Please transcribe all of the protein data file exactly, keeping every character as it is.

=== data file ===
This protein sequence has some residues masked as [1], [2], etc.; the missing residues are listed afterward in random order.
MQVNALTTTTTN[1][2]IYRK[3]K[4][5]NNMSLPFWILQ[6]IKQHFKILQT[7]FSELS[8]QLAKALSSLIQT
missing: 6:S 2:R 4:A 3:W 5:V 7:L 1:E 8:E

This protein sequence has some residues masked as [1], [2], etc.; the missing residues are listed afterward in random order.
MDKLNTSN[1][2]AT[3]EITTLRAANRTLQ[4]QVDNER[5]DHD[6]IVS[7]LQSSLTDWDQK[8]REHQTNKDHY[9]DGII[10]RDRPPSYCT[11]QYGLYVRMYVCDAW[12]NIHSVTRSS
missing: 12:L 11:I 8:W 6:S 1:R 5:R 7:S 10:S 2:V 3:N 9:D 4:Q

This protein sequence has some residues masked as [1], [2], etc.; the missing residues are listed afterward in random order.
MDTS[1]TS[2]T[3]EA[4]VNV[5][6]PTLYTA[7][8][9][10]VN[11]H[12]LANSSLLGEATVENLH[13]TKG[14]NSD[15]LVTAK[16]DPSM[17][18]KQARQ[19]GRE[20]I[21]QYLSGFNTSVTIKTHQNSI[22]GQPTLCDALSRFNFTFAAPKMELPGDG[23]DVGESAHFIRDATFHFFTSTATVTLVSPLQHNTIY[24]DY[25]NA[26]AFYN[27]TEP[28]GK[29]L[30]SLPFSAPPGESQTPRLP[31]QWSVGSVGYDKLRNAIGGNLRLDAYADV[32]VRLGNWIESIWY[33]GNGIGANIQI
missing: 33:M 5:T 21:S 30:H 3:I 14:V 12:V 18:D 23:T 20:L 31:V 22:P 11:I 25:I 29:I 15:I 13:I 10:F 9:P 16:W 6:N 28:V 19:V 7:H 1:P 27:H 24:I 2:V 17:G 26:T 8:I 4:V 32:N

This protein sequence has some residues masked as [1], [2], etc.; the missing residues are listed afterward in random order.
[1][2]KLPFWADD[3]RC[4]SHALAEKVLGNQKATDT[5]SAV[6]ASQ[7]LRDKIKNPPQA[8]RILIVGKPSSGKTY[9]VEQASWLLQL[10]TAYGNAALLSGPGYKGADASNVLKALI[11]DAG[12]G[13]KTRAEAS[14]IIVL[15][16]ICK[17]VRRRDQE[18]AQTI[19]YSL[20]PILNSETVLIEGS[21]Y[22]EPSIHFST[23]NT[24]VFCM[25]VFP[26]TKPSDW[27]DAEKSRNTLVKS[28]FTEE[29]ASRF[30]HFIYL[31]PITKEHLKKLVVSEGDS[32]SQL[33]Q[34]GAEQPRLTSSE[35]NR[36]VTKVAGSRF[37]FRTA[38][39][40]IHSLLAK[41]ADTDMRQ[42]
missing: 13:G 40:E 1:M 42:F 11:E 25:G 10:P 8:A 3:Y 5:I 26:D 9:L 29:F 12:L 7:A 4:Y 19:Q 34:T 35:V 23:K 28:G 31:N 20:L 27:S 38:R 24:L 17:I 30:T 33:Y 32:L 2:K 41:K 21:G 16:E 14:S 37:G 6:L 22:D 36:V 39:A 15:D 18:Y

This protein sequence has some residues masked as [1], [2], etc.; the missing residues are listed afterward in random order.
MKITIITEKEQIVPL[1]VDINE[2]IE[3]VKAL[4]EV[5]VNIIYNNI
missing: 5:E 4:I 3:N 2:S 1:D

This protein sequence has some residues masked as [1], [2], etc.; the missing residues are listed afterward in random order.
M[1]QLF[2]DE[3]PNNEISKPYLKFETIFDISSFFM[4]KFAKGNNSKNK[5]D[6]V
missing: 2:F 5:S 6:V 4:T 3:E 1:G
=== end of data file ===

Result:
This protein sequence has some residues masked as [1], [2], etc.; the missing residues are listed afterward in random order.
MQVNALTTTTTN[1][2]IYRK[3]K[4][5]NNMSLPFWILQ[6]IKQHFKILQT[7]FSELS[8]QLAKALSSLIQT
missing: 6:S 2:R 4:A 3:W 5:V 7:L 1:E 8:E

This protein sequence has some residues masked as [1], [2], etc.; the missing residues are listed afterward in random order.
MDKLNTSN[1][2]AT[3]EITTLRAANRTLQ[4]QVDNER[5]DHD[6]IVS[7]LQSSLTDWDQK[8]REHQTNKDHY[9]DGII[10]RDRPPSYCT[11]QYGLYVRMYVCDAW[12]NIHSVTRSS
missing: 12:L 11:I 8:W 6:S 1:R 5:R 7:S 10:S 2:V 3:N 9:D 4:Q

This protein sequence has some residues masked as [1], [2], etc.; the missing residues are listed afterward in random order.
MDTS[1]TS[2]T[3]EA[4]VNV[5][6]PTLYTA[7][8][9][10]VN[11]H[12]LANSSLLGEATVENLH[13]TKG[14]NSD[15]LVTAK[16]DPSM[17][18]KQARQ[19]GRE[20]I[21]QYLSGFNTSVTIKTHQNSI[22]GQPTLCDALSRFNFTFAAPKMELPGDG[23]DVGESAHFIRDATFHFFTSTATVTLVSPLQHNTIY[24]DY[25]NA[26]AFYN[27]TEP[28]GK[29]L[30]SLPFSAPPGESQTPRLP[31]QWSVGSVGYDKLRNAIGGNLRLDAYADV[32]VRLGNWIESIWY[33]GNGIGANIQI
missing: 33:M 5:T 21:S 30:H 3:I 14:V 12:V 18:D 23:T 20:L 31:V 22:P 11:I 25:I 29:I 15:I 13:I 10:F 9:P 16:W 6:N 28:V 19:V 7:H 1:P 27:H 24:I 2:V 17:G 26:T 8:I 4:V 32:N

This protein sequence has some residues masked as [1], [2], etc.; the missing residues are listed afterward in random order.
[1][2]KLPFWADD[3]RC[4]SHALAEKVLGNQKATDT[5]SAV[6]ASQ[7]LRDKIKNPPQA[8]RILIVGKPSSGKTY[9]VEQASWLLQL[10]TAYGNAALLSGPGYKGADASNVLKALI[11]DAG[12]G[13]KTRAEAS[14]IIVL[15][16]ICK[17]VRRRDQE[18]AQTI[19]YSL[20]PILNSETVLIEGS[21]Y[22]EPSIHFST[23]NT[24]VFCM[25]VFP[26]TKPSDW[27]DAEKSRNTLVKS[28]FTEE[29]ASRF[30]HFIYL[31]PITKEHLKKLVVSEGDS[32]SQL[33]Q[34]GAEQPRLTSSE[35]NR[36]VTKVAGSRF[37]FRTA[38][39][40]IHSLLAK[41]ADTDMRQ[42]
missing: 13:G 40:E 1:M 42:F 11:E 25:G 10:P 8:A 3:Y 5:I 26:D 9:L 29:F 12:L 7:A 4:Y 19:Q 34:T 35:V 23:K 28:G 31:N 20:L 27:S 38:R 24:L 17:I 30:T 33:Y 32:L 2:K 41:K 21:G 16:E 14:S 37:G 6:L 22:D 36:V 39:A 15:D 18:Y

This protein sequence has some residues masked as [1], [2], etc.; the missing residues are listed afterward in random order.
MKITIITEKEQIVPL[1]VDINE[2]IE[3]VKAL[4]EV[5]VNIIYNNI
missing: 5:E 4:I 3:N 2:S 1:D

This protein sequence has some residues masked as [1], [2], etc.; the missing residues are listed afterward in random order.
M[1]QLF[2]DE[3]PNNEISKPYLKFETIFDISSFFM[4]KFAKGNNSKNK[5]D[6]V
missing: 2:F 5:S 6:V 4:T 3:E 1:G